A Nobel winner who represents a truly green peace | OPINION: Melinda Ruley | Indy Week
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A Nobel winner who represents a truly green peace 

Early this month the Nobel Committee announced that Kenyan environmentalist Wangari Maathai had won the prestigious Peace Prize, beating out, among others, weapons inspector Hans Blix and U.N. nuclear watchdog Mohamed ElBaradei. Maathai, a 64-year-old U.S.-educated biologist and assistant environment minister for Kenya, has made a name for herself promoting democracy and the rights of African women. But she is best known as an outspoken environmentalist who drew attention to the link between ecology, justice and social unrest. In 1977, Maathai founded the Green Belt Movement, a grassroots response to the deforestation taking place in Kenya and elsewhere on the African continent. Educating village women on the connection between the firewood they gathered and the disappearing forests, Maathai began a massive re-forestation campaign. It was, for mid-20th-century Africa, a radical idea: rural African women organizing to plant trees. And yet, against cultural and political odds, Maathai convinced an army of these women that healthy forests were crucial to the future of their families and villages. By the turn of the century they had planted nearly 30 million trees.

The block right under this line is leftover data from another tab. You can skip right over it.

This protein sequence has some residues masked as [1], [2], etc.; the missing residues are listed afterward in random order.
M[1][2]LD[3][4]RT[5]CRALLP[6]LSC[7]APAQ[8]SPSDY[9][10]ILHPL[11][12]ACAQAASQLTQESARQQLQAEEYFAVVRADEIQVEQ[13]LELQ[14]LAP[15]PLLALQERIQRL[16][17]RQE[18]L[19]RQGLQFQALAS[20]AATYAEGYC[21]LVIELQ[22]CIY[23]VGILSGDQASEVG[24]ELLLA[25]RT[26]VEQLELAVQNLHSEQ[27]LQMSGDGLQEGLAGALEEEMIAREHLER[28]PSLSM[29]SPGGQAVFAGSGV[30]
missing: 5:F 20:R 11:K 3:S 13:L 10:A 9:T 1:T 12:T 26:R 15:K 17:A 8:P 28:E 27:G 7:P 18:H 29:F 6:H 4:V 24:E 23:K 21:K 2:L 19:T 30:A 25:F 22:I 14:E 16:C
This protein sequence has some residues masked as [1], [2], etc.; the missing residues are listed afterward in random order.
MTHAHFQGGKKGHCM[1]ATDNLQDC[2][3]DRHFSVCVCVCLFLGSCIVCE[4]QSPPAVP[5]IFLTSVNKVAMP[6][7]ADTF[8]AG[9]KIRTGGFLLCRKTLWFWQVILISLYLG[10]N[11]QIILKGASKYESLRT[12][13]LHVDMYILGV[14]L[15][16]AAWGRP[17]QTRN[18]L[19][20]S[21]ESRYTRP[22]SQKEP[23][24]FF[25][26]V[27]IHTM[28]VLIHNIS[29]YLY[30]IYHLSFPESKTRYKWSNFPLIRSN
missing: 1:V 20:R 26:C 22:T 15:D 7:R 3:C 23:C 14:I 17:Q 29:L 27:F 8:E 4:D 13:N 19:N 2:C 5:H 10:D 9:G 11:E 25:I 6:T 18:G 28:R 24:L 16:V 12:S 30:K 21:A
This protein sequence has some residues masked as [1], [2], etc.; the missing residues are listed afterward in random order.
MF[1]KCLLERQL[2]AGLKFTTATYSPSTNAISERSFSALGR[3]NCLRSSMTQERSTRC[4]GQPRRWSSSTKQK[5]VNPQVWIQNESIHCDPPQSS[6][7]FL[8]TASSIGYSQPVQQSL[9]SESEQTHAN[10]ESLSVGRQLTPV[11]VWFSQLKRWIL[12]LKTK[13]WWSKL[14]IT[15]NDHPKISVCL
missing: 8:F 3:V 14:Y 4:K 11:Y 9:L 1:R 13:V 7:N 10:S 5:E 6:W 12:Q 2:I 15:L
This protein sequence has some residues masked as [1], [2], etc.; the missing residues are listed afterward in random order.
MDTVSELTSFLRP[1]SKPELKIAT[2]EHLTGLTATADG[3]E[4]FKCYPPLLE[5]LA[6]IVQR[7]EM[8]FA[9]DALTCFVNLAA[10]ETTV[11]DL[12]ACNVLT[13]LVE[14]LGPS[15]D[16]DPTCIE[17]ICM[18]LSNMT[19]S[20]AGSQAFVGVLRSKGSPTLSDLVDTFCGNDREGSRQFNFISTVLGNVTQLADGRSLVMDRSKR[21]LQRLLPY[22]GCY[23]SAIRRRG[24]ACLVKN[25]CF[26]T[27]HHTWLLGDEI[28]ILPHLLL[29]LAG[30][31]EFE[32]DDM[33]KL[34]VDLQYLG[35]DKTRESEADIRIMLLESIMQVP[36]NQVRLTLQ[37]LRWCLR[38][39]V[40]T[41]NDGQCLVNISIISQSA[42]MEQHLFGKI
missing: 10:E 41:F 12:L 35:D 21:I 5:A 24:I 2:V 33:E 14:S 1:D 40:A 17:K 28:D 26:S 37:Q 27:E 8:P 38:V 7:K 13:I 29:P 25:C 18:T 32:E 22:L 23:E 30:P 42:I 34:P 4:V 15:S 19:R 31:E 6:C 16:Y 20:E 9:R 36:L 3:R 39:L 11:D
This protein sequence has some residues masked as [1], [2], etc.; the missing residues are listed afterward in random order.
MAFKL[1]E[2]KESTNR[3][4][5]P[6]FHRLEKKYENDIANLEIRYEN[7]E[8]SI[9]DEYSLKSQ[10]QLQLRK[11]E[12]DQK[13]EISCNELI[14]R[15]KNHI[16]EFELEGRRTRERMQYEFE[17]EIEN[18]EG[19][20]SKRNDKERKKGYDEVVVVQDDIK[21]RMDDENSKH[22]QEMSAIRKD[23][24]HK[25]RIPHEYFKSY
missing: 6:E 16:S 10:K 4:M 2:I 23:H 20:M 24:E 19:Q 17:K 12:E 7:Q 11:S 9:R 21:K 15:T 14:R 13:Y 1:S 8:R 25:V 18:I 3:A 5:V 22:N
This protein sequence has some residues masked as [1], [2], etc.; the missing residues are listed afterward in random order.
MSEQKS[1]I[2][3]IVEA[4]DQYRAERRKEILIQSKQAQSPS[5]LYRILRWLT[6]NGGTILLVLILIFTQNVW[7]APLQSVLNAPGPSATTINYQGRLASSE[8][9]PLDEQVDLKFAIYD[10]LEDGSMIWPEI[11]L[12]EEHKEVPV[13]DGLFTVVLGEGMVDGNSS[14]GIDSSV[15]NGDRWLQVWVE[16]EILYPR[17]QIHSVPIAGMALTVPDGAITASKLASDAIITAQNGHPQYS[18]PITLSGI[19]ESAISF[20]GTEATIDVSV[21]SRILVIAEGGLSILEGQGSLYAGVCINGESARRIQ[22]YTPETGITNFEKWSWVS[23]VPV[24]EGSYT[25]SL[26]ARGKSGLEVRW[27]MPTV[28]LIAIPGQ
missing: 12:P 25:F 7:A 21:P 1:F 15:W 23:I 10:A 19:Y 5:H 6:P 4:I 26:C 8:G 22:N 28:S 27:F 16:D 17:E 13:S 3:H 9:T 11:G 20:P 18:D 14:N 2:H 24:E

For her efforts, Maathai was threatened, arrested and ridiculed. Former Kenyan President Daniel arap Moi called her a "mad woman" for her persistent advocacy of the environment, democracy and human rights--and, presumably, for her successful opposition to Moi's plans to build a six-story statue of himself in urban Nairobi's only green space.